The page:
January 7, 2013 9:22 am
The playwright Wilson Mizner once said, “Art is science, made clear.” When that science is space exploration, clarity involves acknowledging the serious danger of the enterprise and the possibility of death. Around 20 astronauts have lost their lives in the line of duty. In 1971, that number was 14, and in honor of those space travelers, the crew of Apollo 15 placed a small aluminum sculpture on the moon along with a little plaque bearing the names of those fourteen men:
The fourteen astronauts and cosmonauts listed on the memorial are Charles Bassett (died Feb. 1966 in an aircraft accident), Pavel Belyayev (Jan. 1970, disease), Roger Chaffee (Jan. 1967, Apollo 1 fire), Georgi Dobrovolsky (Jun. 1971 re-entry pressurization failure), Theodore Freeman (Oct. 1964, aircraft accident), Yuri Gagarin (Mar 1968, aircraft accident), Edward Givens (1967, automobile accident), Gus Grissom (Jan. 1967, Apollo 1 fire), Vladimir Komarov (Apr. 1967, re-entry parachute failure), Viktor Patsayev (Jun. 1971, re-entry pressurization failure), Elliot See (Feb. 1966, aircraft accident), Vladislaw Volkov (Jun. 1971, re-entry pressurization failure), Edward White (Jan. 1967, Apollo 1 fire), and C.C. Williams (Oct. 1967, aircraft accident). Journal Contributor Brian Lawrence notes that “unknown at the time, two of the original selection of 20 cosmonauts were also deceased before Apollo 15: Valentin Bondarenko (fire during training, March 1961) and Grigori Nelyubov (train accident/suicide, February 1966).” Further, Lawrence notes that, while no more astronauts died in active service until the Challenger accident, “Jack Swigert died in December, 1982 of cancer and another six cosmonauts died between Apollo 15 and Challenger (Benderov, Shcheglov, Sorokin, Kononenko, Varlamov and Ivanov). Another death in the same period was the backup Vietnamese cosmonaut Bui Thanh Liem.”
Two men are missing—cosmonauts from the Russian space program who’s deaths were unknown at the time, since the Russian space program was still quite secretive.
The sculpture was placed on the moon without much ceremony. In fact, it was somewhat of a secret. The NASA logs say:
David Scott – “We made a plaque for all the astronauts and cosmonauts that had been killed. And a little figurine, a Fallen Astronaut, and we put it right by the Rover. You can see it in the picture (AS15-88-11893). That was just a little memorial, in alphabetical order. In relative terms, we had both lost a lot and, interestingly enough, we didn’t lose any more after that until Challenger. That’s what I was doing when I said I was cleaning up behind the Rover (at 167:43:36). Jim knew what I was doing. We just thought we’d recognize the guys that made the ultimate contribution.”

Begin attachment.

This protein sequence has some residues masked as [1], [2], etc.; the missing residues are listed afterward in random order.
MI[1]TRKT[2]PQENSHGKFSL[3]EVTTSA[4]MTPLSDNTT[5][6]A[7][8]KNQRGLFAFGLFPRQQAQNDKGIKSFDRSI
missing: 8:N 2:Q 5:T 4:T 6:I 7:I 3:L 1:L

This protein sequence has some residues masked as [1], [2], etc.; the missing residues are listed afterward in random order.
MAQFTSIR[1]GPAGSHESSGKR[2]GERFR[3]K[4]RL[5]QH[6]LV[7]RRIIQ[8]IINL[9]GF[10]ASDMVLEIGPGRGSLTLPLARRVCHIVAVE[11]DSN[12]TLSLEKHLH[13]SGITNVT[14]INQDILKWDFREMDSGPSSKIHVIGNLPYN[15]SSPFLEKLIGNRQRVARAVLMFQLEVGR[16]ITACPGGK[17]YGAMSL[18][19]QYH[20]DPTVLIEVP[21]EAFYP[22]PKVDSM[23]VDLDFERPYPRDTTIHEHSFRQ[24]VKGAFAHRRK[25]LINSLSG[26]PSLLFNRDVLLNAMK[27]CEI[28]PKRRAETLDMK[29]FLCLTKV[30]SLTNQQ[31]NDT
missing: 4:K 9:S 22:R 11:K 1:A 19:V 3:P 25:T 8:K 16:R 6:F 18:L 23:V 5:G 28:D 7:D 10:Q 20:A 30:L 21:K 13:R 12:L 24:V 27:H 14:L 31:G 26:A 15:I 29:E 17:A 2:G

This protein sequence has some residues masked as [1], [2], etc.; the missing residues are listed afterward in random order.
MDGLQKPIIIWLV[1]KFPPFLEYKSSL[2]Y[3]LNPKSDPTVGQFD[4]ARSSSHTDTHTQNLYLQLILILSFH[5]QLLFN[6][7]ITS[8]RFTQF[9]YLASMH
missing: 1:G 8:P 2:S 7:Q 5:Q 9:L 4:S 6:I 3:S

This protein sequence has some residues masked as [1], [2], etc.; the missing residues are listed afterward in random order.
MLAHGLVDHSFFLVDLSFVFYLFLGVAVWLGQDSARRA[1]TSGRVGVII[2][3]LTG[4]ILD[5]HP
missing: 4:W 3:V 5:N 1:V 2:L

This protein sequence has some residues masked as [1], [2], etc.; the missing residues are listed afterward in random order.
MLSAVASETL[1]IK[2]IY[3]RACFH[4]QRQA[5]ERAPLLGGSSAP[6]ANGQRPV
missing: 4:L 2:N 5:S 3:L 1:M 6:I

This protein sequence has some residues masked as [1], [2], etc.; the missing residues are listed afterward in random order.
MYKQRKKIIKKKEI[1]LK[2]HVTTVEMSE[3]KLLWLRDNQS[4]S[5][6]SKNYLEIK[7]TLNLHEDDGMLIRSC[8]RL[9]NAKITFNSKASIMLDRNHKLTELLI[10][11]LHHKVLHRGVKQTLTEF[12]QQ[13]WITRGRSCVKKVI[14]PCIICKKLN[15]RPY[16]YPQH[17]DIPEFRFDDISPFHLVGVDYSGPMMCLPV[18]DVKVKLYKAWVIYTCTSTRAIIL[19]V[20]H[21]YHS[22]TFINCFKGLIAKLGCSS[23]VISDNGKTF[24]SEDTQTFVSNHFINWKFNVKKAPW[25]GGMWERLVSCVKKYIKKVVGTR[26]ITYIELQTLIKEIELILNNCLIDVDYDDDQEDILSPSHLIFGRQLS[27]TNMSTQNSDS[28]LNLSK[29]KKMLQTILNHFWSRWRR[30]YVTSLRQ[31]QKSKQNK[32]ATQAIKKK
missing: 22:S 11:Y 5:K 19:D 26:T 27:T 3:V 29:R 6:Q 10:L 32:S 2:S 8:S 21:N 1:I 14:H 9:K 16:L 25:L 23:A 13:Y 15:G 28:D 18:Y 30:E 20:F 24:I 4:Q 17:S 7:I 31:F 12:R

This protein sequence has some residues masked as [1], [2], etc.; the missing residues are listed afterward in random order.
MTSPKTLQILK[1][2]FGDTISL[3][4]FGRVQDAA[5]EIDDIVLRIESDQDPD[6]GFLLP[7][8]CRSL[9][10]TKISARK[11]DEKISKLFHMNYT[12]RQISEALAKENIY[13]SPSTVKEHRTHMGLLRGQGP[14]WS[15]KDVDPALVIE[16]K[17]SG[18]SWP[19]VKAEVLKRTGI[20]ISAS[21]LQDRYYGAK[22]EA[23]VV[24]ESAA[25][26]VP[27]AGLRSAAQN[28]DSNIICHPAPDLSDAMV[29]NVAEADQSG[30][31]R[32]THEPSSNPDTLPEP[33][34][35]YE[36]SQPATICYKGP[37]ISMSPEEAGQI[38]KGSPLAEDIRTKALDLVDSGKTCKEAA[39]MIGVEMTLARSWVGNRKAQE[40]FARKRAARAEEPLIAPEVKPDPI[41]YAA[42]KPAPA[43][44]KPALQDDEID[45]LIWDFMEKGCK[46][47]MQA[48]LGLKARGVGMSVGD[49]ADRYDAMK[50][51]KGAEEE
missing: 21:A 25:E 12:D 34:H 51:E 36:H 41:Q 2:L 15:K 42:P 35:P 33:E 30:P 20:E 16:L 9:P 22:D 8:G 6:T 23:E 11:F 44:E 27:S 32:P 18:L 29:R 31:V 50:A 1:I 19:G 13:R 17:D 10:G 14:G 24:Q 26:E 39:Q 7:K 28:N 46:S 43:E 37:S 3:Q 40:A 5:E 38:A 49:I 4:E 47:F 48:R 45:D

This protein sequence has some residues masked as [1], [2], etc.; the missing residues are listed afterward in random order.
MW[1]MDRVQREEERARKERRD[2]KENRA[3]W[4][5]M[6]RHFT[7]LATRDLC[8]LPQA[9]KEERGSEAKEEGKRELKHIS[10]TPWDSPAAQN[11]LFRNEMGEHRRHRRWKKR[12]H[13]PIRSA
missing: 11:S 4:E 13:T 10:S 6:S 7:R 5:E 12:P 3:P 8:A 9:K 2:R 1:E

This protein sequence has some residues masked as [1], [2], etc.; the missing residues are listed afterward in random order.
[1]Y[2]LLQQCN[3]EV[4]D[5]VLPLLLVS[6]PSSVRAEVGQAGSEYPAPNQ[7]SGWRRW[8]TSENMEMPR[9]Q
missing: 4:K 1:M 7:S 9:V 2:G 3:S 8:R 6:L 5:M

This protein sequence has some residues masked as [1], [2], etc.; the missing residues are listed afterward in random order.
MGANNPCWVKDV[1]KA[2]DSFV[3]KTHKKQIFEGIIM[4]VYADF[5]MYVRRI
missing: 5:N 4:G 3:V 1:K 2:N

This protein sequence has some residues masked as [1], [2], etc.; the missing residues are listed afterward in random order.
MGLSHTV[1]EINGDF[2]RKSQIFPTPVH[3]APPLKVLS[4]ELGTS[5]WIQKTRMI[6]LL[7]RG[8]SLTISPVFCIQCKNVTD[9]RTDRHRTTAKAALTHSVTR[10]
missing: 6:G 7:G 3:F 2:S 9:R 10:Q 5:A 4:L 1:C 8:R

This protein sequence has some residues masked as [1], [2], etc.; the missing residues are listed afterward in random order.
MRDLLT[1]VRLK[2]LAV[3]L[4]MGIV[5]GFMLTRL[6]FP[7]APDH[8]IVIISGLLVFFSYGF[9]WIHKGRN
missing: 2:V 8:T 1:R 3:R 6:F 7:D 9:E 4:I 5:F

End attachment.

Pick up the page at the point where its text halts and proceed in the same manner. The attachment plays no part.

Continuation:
Afterwards, there was a bit of a kerfuffle about the sculpture. The Smithsonian’s National Air and Space Museum found out about it and asked for a replica to display. Then, one of the astronauts learned that the sculptor, Paul Van Hoeydonck, was planning on making more replicas and selling them. There was even an ad in the magazine Art in America for the sculptures:
The astronauts were less than pleased. Here’s the note they sent to the sculptor:
It reads, from Jan Stalmans:
Dear Paul, I read about the Fallen Astronaut statue on Wikipedia. (photocopy in attachment) Is this information correct? How many of them have currently been made with your signature and permission? I know:
- 1 x on the Moon
- 1 x at the Smithsonian Institute
- 1 x King Boudewijn
- 1 x Oostende Museum W.Van den Bussche
- 1 x Restany in Vesuvius
- 1 x with us
Best greetings and hope to read you soon. Jan
Van Hoeydonck’s hand-written response was:
I have assigned for production in Antwerp in that period 50 specimens (copies). The majority remained in my possession unsigned, except one I gave on loan in the Redou Museum for Aerospace and one on loan in the Flemish Parliament building. Except for one specimen sold at that time by Foncke I have never received a penny for any statue. I however refuse to sell any statue despite the offers I receive. Signature Best greetings, Paul
Eventually, none of the replicas were sold, but several do appear in museums around the nation. The original replica is still on display at the Air and Space Museum.
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